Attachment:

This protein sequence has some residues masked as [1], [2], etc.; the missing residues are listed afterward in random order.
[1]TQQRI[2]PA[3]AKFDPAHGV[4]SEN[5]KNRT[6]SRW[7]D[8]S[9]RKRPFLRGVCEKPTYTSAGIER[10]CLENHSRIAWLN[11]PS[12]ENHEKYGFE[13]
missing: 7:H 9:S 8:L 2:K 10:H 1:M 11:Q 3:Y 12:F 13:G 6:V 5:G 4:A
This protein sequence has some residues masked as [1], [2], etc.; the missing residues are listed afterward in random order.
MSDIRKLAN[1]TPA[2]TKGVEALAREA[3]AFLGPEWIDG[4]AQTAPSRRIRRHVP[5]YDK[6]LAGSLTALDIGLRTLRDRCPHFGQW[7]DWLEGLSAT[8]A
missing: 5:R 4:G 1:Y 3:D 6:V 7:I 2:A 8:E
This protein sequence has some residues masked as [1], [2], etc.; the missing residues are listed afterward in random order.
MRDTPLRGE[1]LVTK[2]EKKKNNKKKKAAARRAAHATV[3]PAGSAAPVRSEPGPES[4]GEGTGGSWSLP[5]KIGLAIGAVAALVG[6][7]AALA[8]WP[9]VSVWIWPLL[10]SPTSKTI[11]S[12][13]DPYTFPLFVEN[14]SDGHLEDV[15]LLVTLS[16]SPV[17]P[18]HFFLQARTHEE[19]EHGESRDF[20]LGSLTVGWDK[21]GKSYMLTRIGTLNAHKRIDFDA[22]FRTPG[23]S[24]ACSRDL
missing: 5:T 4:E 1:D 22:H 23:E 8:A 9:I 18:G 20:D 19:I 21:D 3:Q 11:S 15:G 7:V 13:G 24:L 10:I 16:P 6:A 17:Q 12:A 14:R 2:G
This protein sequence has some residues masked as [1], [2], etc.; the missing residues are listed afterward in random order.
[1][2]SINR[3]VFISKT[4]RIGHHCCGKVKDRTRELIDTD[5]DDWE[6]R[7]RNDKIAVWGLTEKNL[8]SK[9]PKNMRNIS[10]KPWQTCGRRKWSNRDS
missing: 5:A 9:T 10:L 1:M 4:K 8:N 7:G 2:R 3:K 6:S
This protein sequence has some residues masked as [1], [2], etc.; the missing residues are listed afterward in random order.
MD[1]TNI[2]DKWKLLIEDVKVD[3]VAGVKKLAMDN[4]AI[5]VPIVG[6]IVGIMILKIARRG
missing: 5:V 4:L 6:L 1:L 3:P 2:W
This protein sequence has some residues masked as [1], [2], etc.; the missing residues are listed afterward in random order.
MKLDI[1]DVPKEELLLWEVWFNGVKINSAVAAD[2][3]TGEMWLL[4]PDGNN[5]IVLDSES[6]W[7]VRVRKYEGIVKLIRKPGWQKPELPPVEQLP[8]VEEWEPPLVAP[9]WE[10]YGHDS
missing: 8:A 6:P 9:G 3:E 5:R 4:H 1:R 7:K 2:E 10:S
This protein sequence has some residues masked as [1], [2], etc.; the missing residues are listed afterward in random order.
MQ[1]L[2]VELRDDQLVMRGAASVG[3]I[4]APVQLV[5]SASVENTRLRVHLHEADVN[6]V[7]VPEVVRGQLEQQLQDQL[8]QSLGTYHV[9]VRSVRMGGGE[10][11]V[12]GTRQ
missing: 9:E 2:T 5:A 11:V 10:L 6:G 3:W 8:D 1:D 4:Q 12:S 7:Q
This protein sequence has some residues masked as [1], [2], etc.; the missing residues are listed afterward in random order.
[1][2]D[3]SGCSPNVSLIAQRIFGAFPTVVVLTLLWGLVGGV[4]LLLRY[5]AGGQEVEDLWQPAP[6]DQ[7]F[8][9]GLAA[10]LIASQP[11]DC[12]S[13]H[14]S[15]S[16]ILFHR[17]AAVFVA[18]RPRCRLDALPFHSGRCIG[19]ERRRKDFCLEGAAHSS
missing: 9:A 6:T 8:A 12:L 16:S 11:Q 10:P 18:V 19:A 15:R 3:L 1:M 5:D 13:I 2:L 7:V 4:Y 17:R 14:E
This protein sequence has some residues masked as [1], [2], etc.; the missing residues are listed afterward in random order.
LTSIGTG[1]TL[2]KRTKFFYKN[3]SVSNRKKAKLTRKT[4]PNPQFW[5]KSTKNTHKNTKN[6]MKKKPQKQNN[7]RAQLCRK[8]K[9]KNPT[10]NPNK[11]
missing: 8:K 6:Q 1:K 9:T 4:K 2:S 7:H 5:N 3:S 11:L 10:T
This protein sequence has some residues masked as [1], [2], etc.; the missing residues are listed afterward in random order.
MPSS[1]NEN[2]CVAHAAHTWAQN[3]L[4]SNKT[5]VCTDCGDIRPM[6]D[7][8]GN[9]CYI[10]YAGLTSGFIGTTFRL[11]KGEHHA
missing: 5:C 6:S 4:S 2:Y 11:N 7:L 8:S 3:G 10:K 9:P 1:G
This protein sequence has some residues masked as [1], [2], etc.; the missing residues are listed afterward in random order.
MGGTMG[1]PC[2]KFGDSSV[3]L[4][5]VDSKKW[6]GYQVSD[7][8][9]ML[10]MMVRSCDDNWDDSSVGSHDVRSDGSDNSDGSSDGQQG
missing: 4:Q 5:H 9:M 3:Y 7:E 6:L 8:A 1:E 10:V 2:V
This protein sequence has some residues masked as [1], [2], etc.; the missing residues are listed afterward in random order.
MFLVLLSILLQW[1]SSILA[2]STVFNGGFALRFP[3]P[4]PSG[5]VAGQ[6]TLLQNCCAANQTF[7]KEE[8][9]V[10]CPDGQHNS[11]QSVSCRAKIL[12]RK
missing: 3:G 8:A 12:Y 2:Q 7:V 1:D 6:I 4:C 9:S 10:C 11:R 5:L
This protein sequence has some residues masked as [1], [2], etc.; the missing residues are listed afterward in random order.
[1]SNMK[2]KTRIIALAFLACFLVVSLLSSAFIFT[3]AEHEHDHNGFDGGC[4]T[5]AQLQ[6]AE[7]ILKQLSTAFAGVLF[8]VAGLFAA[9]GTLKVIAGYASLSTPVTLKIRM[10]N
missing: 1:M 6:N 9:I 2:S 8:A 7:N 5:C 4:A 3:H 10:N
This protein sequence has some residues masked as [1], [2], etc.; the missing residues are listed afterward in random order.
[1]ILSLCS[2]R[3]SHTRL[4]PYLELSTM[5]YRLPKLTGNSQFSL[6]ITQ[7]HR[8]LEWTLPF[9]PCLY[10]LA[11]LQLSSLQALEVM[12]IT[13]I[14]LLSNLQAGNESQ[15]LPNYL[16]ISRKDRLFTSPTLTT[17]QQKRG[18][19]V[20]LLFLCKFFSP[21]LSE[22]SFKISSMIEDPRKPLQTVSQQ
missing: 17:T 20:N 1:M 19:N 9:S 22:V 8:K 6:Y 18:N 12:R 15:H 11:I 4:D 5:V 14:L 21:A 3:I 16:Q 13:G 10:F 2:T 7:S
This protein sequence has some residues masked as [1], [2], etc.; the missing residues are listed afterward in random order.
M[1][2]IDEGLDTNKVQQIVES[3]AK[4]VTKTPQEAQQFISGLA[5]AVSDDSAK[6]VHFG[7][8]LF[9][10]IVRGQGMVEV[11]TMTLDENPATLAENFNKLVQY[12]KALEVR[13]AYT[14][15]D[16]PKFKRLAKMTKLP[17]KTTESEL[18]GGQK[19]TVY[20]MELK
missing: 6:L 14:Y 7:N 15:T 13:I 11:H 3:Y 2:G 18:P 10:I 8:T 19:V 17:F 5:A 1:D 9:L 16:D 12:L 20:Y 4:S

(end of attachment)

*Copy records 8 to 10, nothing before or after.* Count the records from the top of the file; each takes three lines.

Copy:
This protein sequence has some residues masked as [1], [2], etc.; the missing residues are listed afterward in random order.
[1][2]D[3]SGCSPNVSLIAQRIFGAFPTVVVLTLLWGLVGGV[4]LLLRY[5]AGGQEVEDLWQPAP[6]DQ[7]F[8][9]GLAA[10]LIASQP[11]DC[12]S[13]H[14]S[15]S[16]ILFHR[17]AAVFVA[18]RPRCRLDALPFHSGRCIG[19]ERRRKDFCLEGAAHSS
missing: 9:A 6:T 8:A 12:L 16:S 11:Q 10:P 18:V 19:A 15:R 3:L 1:M 5:D 13:I 2:L 7:V 4:Y 17:R 14:E
This protein sequence has some residues masked as [1], [2], etc.; the missing residues are listed afterward in random order.
LTSIGTG[1]TL[2]KRTKFFYKN[3]SVSNRKKAKLTRKT[4]PNPQFW[5]KSTKNTHKNTKN[6]MKKKPQKQNN[7]RAQLCRK[8]K[9]KNPT[10]NPNK[11]
missing: 8:K 6:Q 1:K 9:T 4:K 2:S 7:H 5:N 3:S 11:L 10:T
This protein sequence has some residues masked as [1], [2], etc.; the missing residues are listed afterward in random order.
MPSS[1]NEN[2]CVAHAAHTWAQN[3]L[4]SNKT[5]VCTDCGDIRPM[6]D[7][8]GN[9]CYI[10]YAGLTSGFIGTTFRL[11]KGEHHA
missing: 5:C 6:S 4:S 2:Y 11:N 7:L 8:S 3:G 10:K 9:P 1:G